"and I for one appreciate this approach "

Sure, but others don't, and I'm one of them, because I prefer classical literary story-telling methodology translated into visuals, and just because you can f*ck around with visuals in ways you can't with words doesn't mean you should, even if you're expressed purpose is innovation or experimentation.

Batman is NOT art house.





"which is not often delivered well by Directors."

It's not delivered well by directors because they traditionally value rendering films in a sensible straight-forward manner, because they know their foremost job is to deliver a coherent film, a story, not confuse the hell out of people for the sake of some kind of "trademark" artistic value.

Sure, it's novueau, chic, vogue, whatever, but that doesn't mean it's an inherently valuable style, or the proper direction for the progression of the art of film-making.






"Nolan’s displacement “jumps” are what keeps the plot and characters intriguing"the

No, what keeps a film intriguing is strong characterization and a plot development that flows inexorably towards the film's resolution, not crafty and kitschy jumping about; that sh*t is for people invested in the latest, greatest new thing, the latest fad, the latest flavor of the month, and when people have feasted off of Nolan enough, they'll move to the latest thing, just like they do with music and television.

As I once said, Nolan really is akin to the Justin Beiber of film-making, in that they're both very popular within certain hardcore groups of followers, but neither is particularly talented, and whatever talent Nolan has, it's undermined by his staunch inability to tell an ordered story and a total lack of genuine humanity.





"as their back-stories are revealed while the present narrative structure marches forward."

But he doesn't do that, you're just imagining that's what he does. Fact is, he never revealed Bane's or Joker's back-story, nor Selina Kyle's, but he does jump back quite often to the time Wayne fell down a f*cking well, right?

No, what he does is cut from one preposterous situation to another, because Nolan knows if he stops for even a moment, the audience might have enough time to wonder just what the f*ck is going on.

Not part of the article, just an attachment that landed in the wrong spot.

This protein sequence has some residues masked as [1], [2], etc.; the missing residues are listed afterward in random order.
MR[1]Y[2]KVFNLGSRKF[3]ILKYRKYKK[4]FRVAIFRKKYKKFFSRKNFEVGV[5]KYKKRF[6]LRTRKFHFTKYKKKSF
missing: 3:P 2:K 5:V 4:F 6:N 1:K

"I’m sure that Nolan can modify his approach towards the traditional linear storytelling for Bond."

Nah. And if he does, he'll hate it. Writing sh*t that doesn't make much sense is his trademark style, as you say, and that's all he knows how to do. It's like asking a plumber to use stainless steel pipes instead of PVC when using plastic is all he's ever used.

It's outside Nolan's experience or comfort zone to ground himself in that old, boring conservative art of making sense, of being coherent, because the masses of hip, ticket-buying moviegoers demand cutting edge nonsense.





"Especially since Bond doesn’t have nearly as many skeletons in his closet as Batman"

I'm sure Nolan can invent an entire graveyard of spooks if need be, just to justify making Bond as confusing as Prometheus.

That's what he does, and that's all he does, it seems.

Mr. Blonde writes:
on October 26th, 2012 at 2:59:57 PM

@Mink – thanks for your great insights and as usual I appreciate your perspective. We both certainly have our views about Nolan’s skills and abilities to tell a story. You prefer “classical literary story-telling methodology”, which I agree is the best clear cut way to present a story. But there are many ways to present a story. I think using Memento is a bit extreme as that film’s back-and-forth pacing reaches dizzying heights and requires repeat viewing to fully comprehend. And I can see how that might infuriate. However, Nolan’s TDK trilogy didn’t nearly do as much narrative time jumping as you infer here. Consider Bruce being tossed into the prison pit while Bane stood and gloated about Gotham’s pending destruction. While there we saw a backtale of Ra’s Al Gul’s child who grew up in the same prison and learned to scale and escape its confines. Our assumption, this child was Bane. However final battle between Batman and Bane revealed Talia was that very child and rather Bane was her protector. IMO, that punchline would not have been so impactful had it been told in a linear manner. We needed that back story told when Bruce was dumped in the pit at the hands of Bane. At that moment, Bruce had everything taken away and was at his weakest. We needed to be fooled into thinking that child was Bane. And we needed to have Miranda expose herself as Talia Al Gul at the right moment in the end. Nolan in my view demonstrates himself as a patient storyteller.